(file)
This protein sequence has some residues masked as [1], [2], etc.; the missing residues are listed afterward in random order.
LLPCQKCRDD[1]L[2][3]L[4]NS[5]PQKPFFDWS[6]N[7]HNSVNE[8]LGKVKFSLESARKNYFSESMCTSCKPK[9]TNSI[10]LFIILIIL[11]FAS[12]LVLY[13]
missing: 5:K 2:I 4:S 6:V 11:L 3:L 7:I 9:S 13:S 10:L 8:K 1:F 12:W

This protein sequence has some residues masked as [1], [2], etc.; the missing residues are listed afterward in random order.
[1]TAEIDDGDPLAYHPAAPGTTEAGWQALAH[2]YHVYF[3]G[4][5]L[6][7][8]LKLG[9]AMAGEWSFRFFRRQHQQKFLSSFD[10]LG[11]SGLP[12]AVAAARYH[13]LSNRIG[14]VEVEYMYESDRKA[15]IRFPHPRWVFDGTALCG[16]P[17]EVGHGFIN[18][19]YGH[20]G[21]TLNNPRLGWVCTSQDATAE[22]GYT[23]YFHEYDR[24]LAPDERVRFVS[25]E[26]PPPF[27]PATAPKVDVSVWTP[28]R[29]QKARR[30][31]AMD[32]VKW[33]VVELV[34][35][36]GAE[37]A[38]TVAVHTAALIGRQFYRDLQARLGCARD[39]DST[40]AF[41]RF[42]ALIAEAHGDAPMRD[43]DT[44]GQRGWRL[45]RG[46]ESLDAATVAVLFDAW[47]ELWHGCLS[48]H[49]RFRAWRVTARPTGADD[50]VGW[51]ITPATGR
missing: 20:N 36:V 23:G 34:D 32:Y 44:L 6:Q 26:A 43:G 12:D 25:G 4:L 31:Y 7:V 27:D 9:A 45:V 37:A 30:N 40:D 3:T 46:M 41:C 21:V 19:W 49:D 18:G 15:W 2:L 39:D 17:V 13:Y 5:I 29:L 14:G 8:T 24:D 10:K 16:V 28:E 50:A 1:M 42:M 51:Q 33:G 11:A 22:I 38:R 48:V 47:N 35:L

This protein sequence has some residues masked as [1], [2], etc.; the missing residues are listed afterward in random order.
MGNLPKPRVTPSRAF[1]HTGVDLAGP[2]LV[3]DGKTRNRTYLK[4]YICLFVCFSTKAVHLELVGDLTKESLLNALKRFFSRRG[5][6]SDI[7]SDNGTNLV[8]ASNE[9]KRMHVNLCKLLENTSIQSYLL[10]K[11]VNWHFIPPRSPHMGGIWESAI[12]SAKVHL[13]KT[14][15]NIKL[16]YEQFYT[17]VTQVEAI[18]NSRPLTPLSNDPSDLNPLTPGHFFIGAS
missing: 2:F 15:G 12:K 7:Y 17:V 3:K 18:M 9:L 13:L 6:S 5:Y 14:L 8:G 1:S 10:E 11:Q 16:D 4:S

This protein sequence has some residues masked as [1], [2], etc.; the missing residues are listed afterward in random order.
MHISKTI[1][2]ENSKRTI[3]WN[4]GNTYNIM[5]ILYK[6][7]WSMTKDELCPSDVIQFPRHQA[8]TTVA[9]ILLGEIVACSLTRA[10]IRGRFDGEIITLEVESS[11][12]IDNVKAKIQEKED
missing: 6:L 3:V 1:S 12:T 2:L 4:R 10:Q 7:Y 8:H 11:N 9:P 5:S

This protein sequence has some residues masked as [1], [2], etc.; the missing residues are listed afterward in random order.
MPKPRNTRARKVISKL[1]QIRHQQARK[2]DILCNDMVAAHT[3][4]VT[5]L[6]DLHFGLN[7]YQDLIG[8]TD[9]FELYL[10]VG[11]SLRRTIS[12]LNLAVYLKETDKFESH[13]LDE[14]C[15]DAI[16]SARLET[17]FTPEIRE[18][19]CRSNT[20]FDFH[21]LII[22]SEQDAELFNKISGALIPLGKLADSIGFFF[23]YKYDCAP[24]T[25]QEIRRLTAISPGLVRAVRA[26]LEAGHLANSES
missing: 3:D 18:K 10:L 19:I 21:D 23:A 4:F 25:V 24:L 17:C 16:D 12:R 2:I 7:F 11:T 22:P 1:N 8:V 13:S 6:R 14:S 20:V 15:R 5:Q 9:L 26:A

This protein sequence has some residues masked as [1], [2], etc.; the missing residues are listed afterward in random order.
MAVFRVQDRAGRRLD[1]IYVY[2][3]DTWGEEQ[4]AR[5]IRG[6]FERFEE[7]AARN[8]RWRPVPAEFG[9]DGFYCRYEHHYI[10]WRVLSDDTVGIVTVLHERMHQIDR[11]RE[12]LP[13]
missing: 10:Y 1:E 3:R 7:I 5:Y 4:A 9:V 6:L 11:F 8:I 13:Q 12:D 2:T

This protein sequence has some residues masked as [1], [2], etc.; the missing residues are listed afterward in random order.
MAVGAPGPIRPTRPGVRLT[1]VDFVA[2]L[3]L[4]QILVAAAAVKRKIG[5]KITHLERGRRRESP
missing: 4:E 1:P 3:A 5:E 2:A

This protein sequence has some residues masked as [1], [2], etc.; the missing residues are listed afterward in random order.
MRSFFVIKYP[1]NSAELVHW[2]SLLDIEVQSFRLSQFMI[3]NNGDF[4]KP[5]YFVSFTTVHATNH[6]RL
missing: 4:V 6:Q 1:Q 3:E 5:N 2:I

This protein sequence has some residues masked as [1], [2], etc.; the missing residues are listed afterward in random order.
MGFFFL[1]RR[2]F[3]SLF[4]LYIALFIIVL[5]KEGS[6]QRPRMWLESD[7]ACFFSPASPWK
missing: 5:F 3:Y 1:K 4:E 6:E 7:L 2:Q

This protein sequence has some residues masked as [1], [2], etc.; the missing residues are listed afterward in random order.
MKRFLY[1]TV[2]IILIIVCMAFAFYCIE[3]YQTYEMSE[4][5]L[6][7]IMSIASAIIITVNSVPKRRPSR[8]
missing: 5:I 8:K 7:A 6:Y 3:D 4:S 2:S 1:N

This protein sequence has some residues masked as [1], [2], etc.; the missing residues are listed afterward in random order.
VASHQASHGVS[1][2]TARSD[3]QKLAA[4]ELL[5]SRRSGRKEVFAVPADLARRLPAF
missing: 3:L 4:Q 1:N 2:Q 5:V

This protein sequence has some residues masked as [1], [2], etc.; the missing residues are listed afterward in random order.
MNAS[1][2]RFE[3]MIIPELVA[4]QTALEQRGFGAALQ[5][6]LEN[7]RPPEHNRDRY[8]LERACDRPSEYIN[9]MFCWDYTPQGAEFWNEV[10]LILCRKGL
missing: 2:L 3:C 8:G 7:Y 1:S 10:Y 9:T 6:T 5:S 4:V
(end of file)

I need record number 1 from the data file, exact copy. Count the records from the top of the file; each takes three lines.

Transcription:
This protein sequence has some residues masked as [1], [2], etc.; the missing residues are listed afterward in random order.
LLPCQKCRDD[1]L[2][3]L[4]NS[5]PQKPFFDWS[6]N[7]HNSVNE[8]LGKVKFSLESARKNYFSESMCTSCKPK[9]TNSI[10]LFIILIIL[11]FAS[12]LVLY[13]
missing: 5:K 2:I 4:S 6:V 11:L 3:L 7:I 9:S 13:S 10:L 8:K 1:F 12:W